Alcohol farm

Drink without alcohol in Paris? It’s a thing. Here is your guide

Martha Wright has spent six of the last twelve months in Paris, where she has explored the city through the lens of both a wine professional and a sobriety coach. This means focusing on the best options for low-alcohol and non-alcoholic venues and drink options.

Seeking NA beverages around the world has been a colorful mission for Wright, connecting her with passionate young entrepreneurs. “It pulls me out of my rut and across town to investigate a tip on a zero-proof thoughtful drink,” she says, like the “creepy and sexy basement bar themed around the opium” where she drank a spectacularly presented NA cocktail with CBD.

“I had good discussions with young shopkeepers in Paris interested in these new NA spirits, but I was also mocked and disguised by the owner of a traditional wine shop when I inquired about NA wine!”

To complement our companion piece on Wright’s take on why alcohol-free [AF] trend has taken hold in Paris, I asked him for his best recommendations of places to go and drinks to try. Here are his suggestions.

The Drinking Peacock

Wright leads the list with The Drinking Peacock, which she says is the first dedicated AF bottle store in France. It opened this spring, and she’s so excited about it that she might fly there straight from the airport when she arrives in Paris next month.

Contact details: 61, rue de Meaux, 75019 Paris

Beverages & Co

Beverages & Co is a bottle/cafe/bar store that offers mostly alcoholic options, but with a nice selection of about three dozen non-alcoholic bottlings, says Wright. “They’ve done something unique on their bar menu by committing to creating a true NA equivalent for each of their six signature cocktails.” Sitting at the bar and chatting with the knowledgeable mixologists is a plus.

Contact details: 106 Bis Rue Saint-Lazare, 75008 Paris

The Good Market

The gastronomic emporium of The Good Market department store has an excellent NA selection, Wright said. The selection includes French Bloom, a carbonated wine drink created by French model Constance Jablonski and American foodie entrepreneur Maggie Frerejean-Tattinger.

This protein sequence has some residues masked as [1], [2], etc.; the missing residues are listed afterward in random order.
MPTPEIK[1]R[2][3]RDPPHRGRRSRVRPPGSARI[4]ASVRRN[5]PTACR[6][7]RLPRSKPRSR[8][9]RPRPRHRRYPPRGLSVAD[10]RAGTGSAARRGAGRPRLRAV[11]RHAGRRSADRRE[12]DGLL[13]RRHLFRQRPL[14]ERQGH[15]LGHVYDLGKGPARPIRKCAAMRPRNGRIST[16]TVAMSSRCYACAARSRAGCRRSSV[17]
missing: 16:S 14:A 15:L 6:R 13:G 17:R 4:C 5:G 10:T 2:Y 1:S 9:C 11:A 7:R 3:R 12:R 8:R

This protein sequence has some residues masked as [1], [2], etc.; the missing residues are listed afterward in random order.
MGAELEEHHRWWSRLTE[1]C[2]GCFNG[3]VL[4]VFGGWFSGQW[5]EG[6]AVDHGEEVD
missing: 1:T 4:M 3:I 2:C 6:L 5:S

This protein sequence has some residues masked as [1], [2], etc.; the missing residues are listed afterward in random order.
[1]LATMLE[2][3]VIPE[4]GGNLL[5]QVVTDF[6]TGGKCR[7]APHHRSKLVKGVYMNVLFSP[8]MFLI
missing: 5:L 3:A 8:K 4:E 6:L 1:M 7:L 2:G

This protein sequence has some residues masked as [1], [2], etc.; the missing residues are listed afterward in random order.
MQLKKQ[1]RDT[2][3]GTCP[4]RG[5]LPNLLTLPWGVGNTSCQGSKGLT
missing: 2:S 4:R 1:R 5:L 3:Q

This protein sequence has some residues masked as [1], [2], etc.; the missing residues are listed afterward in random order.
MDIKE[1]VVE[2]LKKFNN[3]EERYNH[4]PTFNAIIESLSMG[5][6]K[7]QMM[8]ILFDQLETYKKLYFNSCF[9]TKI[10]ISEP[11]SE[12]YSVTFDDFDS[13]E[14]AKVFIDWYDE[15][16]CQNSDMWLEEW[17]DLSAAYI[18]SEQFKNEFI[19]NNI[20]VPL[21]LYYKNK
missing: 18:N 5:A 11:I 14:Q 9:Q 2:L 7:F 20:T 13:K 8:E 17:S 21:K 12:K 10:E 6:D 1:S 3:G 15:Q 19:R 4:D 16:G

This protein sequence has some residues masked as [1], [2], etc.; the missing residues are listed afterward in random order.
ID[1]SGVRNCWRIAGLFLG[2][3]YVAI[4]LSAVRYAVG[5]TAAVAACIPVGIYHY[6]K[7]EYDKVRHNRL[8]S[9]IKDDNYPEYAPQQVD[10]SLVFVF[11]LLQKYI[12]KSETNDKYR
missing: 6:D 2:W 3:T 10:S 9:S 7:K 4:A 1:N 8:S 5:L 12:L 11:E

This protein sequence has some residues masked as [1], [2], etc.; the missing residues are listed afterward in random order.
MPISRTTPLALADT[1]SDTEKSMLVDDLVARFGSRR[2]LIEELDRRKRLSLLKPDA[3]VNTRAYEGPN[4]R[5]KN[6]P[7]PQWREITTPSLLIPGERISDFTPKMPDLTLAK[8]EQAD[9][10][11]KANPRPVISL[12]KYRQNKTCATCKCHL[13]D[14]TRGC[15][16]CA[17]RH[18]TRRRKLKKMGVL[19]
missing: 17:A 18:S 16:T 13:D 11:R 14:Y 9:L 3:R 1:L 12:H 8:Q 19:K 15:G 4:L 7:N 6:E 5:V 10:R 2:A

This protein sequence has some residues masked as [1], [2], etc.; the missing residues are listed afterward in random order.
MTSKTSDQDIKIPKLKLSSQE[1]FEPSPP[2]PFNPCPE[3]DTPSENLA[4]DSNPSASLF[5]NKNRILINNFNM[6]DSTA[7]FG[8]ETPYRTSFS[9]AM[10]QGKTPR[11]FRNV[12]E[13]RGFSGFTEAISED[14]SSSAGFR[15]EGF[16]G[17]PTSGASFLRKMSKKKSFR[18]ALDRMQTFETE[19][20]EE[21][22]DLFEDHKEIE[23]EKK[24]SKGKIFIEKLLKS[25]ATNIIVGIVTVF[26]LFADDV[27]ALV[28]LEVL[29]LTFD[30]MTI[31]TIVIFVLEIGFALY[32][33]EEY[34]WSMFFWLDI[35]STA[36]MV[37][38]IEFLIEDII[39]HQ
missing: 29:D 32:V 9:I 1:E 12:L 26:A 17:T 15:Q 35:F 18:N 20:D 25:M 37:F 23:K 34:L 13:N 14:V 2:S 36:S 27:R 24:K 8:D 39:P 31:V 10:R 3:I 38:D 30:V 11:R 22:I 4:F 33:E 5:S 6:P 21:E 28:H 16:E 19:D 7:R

Contact details: 38 Rue de Sèvres, 75007 Paris

The Celestial Mary

The Celestial Mary in the Marais was one of the first small natural farm-to-table wines, and they usually have at least two NA cocktails on the menu, says Wright. Recently they also added Athletic Brewing, the NA beer from the USA.

Contact details: 1 Rue Commines, 75003 Paris

All of Paris

All of Paris in the White Horse Hotel offers some well-made NA options and stunning views. “In general,” says Wright, “the best bets for finding NA options are to seek out young chef restaurants open to global trends, or upscale bars and speakeasys, or five-star hotels that seem to have had a a head start on offering stylish NA offerings.

Wright thinks it may be because hotels like the Cheval Blanc have always understood true hospitality and how to meet the needs of their customers, “especially when some of those customers might be walking on a fashion show in a few hours, watching their weight or giving a press conference.”

Contact details: 8 Quai du Louvre, 75001 Paris

Everywhere that wears Umà Tonic

Wright is constantly on the lookout for Umà tonic, which she says is “a really delicious artisanal tonic water, produced right in Paris that I wish more places were carrying. It’s intriguing and delicious all on its own and of course an excellent blender.

The bottom line, says Wright, is that when you’re not drinking tonight for whatever reason and an establishment offers an attractive adult option, you feel welcome. “Other members of your group are more relaxed knowing that everyone is included and has what they need. And you don’t soon forget this hospitality.